There are several Hadith collections that have survived because of women. For example, Tabarani’s Mu`jam al-Kabir which is in 25 volumes has survived through the narration of Fatimah al-Jawzadaniyyah (d. 524 AH).

In Law too women have occupied high positions. Imam Abu Haneefah and Imam Malik have accepted the rulings of women while dealing with several legal issues.

After the women-Companions, there were many who were prominent in the legal field such as: `Amr bint `Abdul Rahman, Hafsa bint Seereen, Mu`azah al-`Adawiyyah, Umm al-Darda’, Fatimah bint al-Munzir b. Zubayr and others. One of the important Law works of the Hanafi Law is Tuhfatu al-Fuqaha‘ by `Alaauddin Samarqandi. His daughter Naheekah was an expert in it, in fact, she knew it by heart. One of the students of Samarqandi is `Allamah Kaasani. When Kaasani had done his course under the tutelage of Samarqandi, he sought his daughter Fatima’s hand in marriage. The mentor told Kaasani that his daughter was an expert in Law, ‘whereas you are yet to reach a high enough position.’ Then he suggested to his student that he should write a commentary on his book (Tuhfatu al-Fuqaha‘); if he liked it he would give his daughter to him in marriage. Kaasani produced a commentary called ‘Badaa`e al-Sanaa`e’ which received his approval and the marriage followed.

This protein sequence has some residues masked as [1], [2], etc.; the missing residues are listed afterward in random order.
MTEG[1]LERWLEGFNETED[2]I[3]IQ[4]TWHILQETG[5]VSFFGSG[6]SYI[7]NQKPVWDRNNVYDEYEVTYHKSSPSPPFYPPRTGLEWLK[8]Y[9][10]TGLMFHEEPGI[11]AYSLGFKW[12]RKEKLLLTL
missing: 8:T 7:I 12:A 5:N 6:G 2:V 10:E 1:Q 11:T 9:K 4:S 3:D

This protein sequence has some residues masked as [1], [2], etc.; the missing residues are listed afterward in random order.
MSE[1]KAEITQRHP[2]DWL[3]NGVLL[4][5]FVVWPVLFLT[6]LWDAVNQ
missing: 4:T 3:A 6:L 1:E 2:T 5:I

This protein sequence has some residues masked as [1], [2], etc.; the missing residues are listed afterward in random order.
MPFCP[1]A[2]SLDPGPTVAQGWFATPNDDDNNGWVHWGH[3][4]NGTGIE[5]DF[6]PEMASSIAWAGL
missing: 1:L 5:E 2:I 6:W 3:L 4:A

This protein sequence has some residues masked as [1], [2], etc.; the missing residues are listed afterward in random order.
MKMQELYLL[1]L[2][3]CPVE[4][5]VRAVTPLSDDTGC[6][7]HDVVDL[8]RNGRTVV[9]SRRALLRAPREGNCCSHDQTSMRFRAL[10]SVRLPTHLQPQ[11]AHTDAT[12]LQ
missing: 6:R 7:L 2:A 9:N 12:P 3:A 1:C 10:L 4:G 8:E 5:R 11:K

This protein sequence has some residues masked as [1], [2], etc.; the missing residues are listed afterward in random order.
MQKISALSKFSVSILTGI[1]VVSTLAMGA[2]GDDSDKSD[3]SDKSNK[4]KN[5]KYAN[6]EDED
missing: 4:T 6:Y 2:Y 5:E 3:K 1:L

At a later time, the Governor of Halab asked Kaasani to teach in the college he had set up. Kaasani moved to Halab. His students like Ibn al-`Adeem and others have noted, “During Kaasani’s classes, if we disputed over some point, and if he was not able to answer to our satisfaction, he would say, ‘Wait for me I’ll be back in a while.’ When he returned, he would have the answer.” Later, we discovered that Kaasani used to consult his wife Fatimah to give them the answer.

Kasani’s “Badaa`e al-Sanaa`e” is of such caliber that according to Mawlana Rasheed Ahmad Gangohi, it is one of the finest books on the Hanafi system of Law.

For further information about Dr. Akram Nadwi and his work, please visit: http://www.cambridgeislamiccollege.org/about/college-dean/